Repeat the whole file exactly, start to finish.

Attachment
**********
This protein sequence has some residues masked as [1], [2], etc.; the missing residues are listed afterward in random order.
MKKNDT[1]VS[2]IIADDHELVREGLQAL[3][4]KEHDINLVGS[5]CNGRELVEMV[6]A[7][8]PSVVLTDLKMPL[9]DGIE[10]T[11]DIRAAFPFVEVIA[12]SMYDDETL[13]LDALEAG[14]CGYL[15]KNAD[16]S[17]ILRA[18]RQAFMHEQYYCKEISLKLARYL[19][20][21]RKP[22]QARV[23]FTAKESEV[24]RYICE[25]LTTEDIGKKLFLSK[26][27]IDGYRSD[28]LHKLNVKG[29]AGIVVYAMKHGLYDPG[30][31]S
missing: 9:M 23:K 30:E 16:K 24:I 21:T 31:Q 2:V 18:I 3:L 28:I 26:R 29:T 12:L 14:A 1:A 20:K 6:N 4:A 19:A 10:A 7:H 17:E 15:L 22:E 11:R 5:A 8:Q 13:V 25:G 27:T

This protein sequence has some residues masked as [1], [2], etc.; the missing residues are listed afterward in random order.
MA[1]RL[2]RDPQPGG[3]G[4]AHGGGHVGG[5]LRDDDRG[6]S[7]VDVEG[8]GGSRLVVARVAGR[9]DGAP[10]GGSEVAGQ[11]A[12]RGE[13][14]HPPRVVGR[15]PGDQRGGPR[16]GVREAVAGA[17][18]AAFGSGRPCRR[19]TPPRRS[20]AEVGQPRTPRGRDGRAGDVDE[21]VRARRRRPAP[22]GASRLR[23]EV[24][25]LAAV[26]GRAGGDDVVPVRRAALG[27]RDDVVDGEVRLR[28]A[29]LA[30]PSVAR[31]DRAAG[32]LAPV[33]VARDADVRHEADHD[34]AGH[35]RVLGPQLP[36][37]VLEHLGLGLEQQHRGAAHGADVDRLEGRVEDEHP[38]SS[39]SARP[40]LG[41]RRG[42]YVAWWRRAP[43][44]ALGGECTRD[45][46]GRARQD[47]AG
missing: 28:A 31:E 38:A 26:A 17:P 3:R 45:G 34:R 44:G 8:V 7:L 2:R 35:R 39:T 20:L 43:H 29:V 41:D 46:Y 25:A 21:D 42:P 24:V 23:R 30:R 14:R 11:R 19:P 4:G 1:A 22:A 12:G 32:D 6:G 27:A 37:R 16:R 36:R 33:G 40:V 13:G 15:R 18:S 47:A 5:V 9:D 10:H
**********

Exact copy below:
This protein sequence has some residues masked as [1], [2], etc.; the missing residues are listed afterward in random order.
MKKNDT[1]VS[2]IIADDHELVREGLQAL[3][4]KEHDINLVGS[5]CNGRELVEMV[6]A[7][8]PSVVLTDLKMPL[9]DGIE[10]T[11]DIRAAFPFVEVIA[12]SMYDDETL[13]LDALEAG[14]CGYL[15]KNAD[16]S[17]ILRA[18]RQAFMHEQYYCKEISLKLARYL[19][20][21]RKP[22]QARV[23]FTAKESEV[24]RYICE[25]LTTEDIGKKLFLSK[26][27]IDGYRSD[28]LHKLNVKG[29]AGIVVYAMKHGLYDPG[30][31]S
missing: 9:M 23:K 30:E 16:K 24:I 21:T 31:Q 2:V 18:I 3:L 28:I 26:R 29:T 12:L 14:A 1:A 20:K 6:N 4:A 19:A 10:A 7:H 17:E 15:L 22:E 11:R 5:A 8:Q 13:V 25:G 27:T

This protein sequence has some residues masked as [1], [2], etc.; the missing residues are listed afterward in random order.
MA[1]RL[2]RDPQPGG[3]G[4]AHGGGHVGG[5]LRDDDRG[6]S[7]VDVEG[8]GGSRLVVARVAGR[9]DGAP[10]GGSEVAGQ[11]A[12]RGE[13][14]HPPRVVGR[15]PGDQRGGPR[16]GVREAVAGA[17][18]AAFGSGRPCRR[19]TPPRRS[20]AEVGQPRTPRGRDGRAGDVDE[21]VRARRRRPAP[22]GASRLR[23]EV[24][25]LAAV[26]GRAGGDDVVPVRRAALG[27]RDDVVDGEVRLR[28]A[29]LA[30]PSVAR[31]DRAAG[32]LAPV[33]VARDADVRHEADHD[34]AGH[35]RVLGPQLP[36][37]VLEHLGLGLEQQHRGAAHGADVDRLEGRVEDEHP[38]SS[39]SARP[40]LG[41]RRG[42]YVAWWRRAP[43][44]ALGGECTRD[45][46]GRARQD[47]AG
missing: 28:A 31:E 38:A 26:A 17:P 3:R 45:G 34:R 44:G 8:V 7:L 2:R 35:R 39:T 20:L 43:H 29:V 41:D 46:Y 25:A 21:D 42:P 24:V 23:R 30:R 14:R 11:R 19:P 4:G 1:A 22:A 12:G 32:D 6:G 27:A 37:R 16:R 36:R 33:G 40:V 13:G 15:R 18:S 47:A 5:V 9:D 10:H